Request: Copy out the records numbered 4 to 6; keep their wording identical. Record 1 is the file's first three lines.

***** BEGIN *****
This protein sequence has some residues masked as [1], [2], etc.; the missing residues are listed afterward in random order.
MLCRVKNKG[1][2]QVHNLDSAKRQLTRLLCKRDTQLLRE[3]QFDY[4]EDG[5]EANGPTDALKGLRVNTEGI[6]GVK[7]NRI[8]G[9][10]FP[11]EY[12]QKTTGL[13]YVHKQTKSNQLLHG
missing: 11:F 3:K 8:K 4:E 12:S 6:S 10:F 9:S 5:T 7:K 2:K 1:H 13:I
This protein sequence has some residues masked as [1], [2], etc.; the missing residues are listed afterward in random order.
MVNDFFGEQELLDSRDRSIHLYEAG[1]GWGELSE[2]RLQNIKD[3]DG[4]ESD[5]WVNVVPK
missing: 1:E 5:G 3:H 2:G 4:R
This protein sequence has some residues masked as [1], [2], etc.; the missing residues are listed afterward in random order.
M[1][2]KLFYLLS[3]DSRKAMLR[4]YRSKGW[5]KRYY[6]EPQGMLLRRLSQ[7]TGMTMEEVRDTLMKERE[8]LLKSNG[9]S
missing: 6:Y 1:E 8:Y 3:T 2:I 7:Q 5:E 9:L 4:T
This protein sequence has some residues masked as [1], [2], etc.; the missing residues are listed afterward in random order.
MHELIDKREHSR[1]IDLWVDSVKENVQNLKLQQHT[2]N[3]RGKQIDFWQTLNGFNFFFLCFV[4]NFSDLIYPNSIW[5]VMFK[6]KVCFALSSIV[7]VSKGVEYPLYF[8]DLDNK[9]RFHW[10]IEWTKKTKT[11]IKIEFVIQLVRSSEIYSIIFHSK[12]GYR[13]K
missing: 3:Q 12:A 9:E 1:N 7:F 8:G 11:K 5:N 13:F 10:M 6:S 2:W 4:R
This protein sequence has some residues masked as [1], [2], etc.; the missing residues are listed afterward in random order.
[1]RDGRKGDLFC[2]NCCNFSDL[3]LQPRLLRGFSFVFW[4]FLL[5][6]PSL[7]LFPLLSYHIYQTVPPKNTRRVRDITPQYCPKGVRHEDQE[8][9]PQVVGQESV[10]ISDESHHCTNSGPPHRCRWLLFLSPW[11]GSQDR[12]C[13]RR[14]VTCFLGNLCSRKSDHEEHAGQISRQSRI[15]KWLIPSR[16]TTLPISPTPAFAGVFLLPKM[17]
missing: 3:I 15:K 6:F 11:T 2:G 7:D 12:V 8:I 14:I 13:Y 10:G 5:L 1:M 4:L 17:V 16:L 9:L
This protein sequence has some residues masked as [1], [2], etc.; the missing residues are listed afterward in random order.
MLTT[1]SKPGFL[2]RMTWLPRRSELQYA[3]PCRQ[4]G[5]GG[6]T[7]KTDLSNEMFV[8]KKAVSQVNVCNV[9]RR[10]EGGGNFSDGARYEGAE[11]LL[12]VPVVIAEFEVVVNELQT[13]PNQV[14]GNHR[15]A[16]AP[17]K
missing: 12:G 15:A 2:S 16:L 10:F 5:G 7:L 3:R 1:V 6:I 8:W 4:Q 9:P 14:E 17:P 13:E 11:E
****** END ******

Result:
This protein sequence has some residues masked as [1], [2], etc.; the missing residues are listed afterward in random order.
MHELIDKREHSR[1]IDLWVDSVKENVQNLKLQQHT[2]N[3]RGKQIDFWQTLNGFNFFFLCFV[4]NFSDLIYPNSIW[5]VMFK[6]KVCFALSSIV[7]VSKGVEYPLYF[8]DLDNK[9]RFHW[10]IEWTKKTKT[11]IKIEFVIQLVRSSEIYSIIFHSK[12]GYR[13]K
missing: 3:Q 12:A 9:E 1:N 7:F 8:G 11:K 5:N 13:F 10:M 6:S 2:W 4:R
This protein sequence has some residues masked as [1], [2], etc.; the missing residues are listed afterward in random order.
[1]RDGRKGDLFC[2]NCCNFSDL[3]LQPRLLRGFSFVFW[4]FLL[5][6]PSL[7]LFPLLSYHIYQTVPPKNTRRVRDITPQYCPKGVRHEDQE[8][9]PQVVGQESV[10]ISDESHHCTNSGPPHRCRWLLFLSPW[11]GSQDR[12]C[13]RR[14]VTCFLGNLCSRKSDHEEHAGQISRQSRI[15]KWLIPSR[16]TTLPISPTPAFAGVFLLPKM[17]
missing: 3:I 15:K 6:F 11:T 2:G 7:D 12:V 8:I 14:I 13:Y 10:G 5:L 1:M 4:L 17:V 16:L 9:L
This protein sequence has some residues masked as [1], [2], etc.; the missing residues are listed afterward in random order.
MLTT[1]SKPGFL[2]RMTWLPRRSELQYA[3]PCRQ[4]G[5]GG[6]T[7]KTDLSNEMFV[8]KKAVSQVNVCNV[9]RR[10]EGGGNFSDGARYEGAE[11]LL[12]VPVVIAEFEVVVNELQT[13]PNQV[14]GNHR[15]A[16]AP[17]K
missing: 12:G 15:A 2:S 16:L 10:F 5:G 7:L 3:R 1:V 6:I 8:W 4:Q 9:P 14:E 17:P 13:E 11:E